Replicating Microfinance in the United States
"With the publication of this volume, knowledge and understanding of the practices of delivering micro-credit reach a new level of consolidation, and the stage is set for important further steps."—from the Foreword by Richard P. Taub, University of Chicago
Microfinance was pioneered in the developing world as the lending of small amounts of money to entrepreneurs who lacked the kinds of credentials and collateral demanded by banks. Similar practices spread from the developing to the developed world, reversing the usual direction of innovation, and today several hundred microfinance institutions are operating in the United States.
Replicating Microfinace in the United States reviews experiences in both developing and industrialized countries and extends the applications of microlending beyond enterprise to consumer finance, housing finance, and community development finance, concentrating especially on previously underserved households and their communities.
Contributors include Nitin Bhatt, Robert M. Buckley, Bruce Ferguson, Elinor Haider, Chi-kan Richard Hung, Sally R. Merrill, Jonathan Morduch, Gary Painter, Sohini Sarkar, Mark Schreiner, Lisa Servon, Ayse Can Talen, Shui-Yan Tang, Kenneth Temkin, Andres Vinelli, J. D. Von Pischke and Marc A. Weiss.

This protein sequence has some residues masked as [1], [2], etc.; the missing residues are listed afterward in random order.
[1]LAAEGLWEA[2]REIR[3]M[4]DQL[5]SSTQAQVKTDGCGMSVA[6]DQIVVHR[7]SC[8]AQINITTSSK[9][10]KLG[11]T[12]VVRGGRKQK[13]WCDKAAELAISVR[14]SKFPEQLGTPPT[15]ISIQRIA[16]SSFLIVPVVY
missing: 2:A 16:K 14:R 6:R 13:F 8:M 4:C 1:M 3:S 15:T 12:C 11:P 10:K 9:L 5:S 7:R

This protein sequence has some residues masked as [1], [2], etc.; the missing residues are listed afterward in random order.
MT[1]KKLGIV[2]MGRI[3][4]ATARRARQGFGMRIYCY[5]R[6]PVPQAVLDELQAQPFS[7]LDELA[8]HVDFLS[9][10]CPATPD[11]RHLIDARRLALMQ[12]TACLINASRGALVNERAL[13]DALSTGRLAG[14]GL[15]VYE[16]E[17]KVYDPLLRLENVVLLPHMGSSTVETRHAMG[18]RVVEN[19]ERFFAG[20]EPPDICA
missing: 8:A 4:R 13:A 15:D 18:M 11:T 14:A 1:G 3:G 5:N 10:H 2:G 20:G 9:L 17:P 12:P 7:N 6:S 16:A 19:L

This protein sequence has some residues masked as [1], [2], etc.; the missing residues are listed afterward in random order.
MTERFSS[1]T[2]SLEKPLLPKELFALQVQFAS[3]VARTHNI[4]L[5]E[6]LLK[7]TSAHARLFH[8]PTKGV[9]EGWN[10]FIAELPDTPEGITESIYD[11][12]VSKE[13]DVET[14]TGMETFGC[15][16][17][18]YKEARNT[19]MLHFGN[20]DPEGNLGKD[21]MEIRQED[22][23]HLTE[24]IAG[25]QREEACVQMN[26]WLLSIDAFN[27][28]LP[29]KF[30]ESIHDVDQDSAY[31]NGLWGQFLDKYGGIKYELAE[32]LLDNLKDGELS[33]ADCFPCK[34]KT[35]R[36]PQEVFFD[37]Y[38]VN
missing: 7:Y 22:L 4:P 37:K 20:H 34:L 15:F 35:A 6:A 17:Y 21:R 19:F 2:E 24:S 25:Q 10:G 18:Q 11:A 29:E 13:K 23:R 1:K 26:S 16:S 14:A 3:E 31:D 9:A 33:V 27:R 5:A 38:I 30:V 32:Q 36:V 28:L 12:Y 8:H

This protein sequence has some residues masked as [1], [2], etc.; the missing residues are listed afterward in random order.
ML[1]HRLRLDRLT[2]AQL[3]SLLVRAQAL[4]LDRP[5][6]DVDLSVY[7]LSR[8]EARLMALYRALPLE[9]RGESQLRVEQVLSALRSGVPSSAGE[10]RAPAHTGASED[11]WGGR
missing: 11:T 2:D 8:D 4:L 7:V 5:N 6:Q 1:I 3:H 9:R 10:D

Replicating Microfinance in the United States is based on papers commissioned by the Fannie Mae Foundation and findings from an October 2001 conference jointly held by the Fannie Mae Foundation and Woodrow Wilson International Center for Scholars in Washington, D.C.
من داخل الكتاب
النتائج 1-5 من 63
... Survey instruments were administered to program staff and participants when I visited various program sites for the research.2 Information on developing-country peer-group lending programs was extracted from secondary sources.
When individual client characteristics are discussed, such as prior loan history, any selection bias favors active participants in these U.S. programs—because only active program clients were available for the surveys.
It is thus much easier for programs in developing countries to reach a larger scale of operation than their counterparts in the United States—the latter may have to invest a lot of resources to reach out and recruit participants to the ...
In contrast, women participants in U.S. peer-group lending programs were much more integrated into the larger society, although gender discrimination might still exist. Peer groups in these lending programs helped them break the ...
Practically none of the U.S. program participants had borrowed a business loan from a bank or similar credit institution. Besides, 18 percent of the US borrowers had μled for bankruptcy before joining the microcredit programs.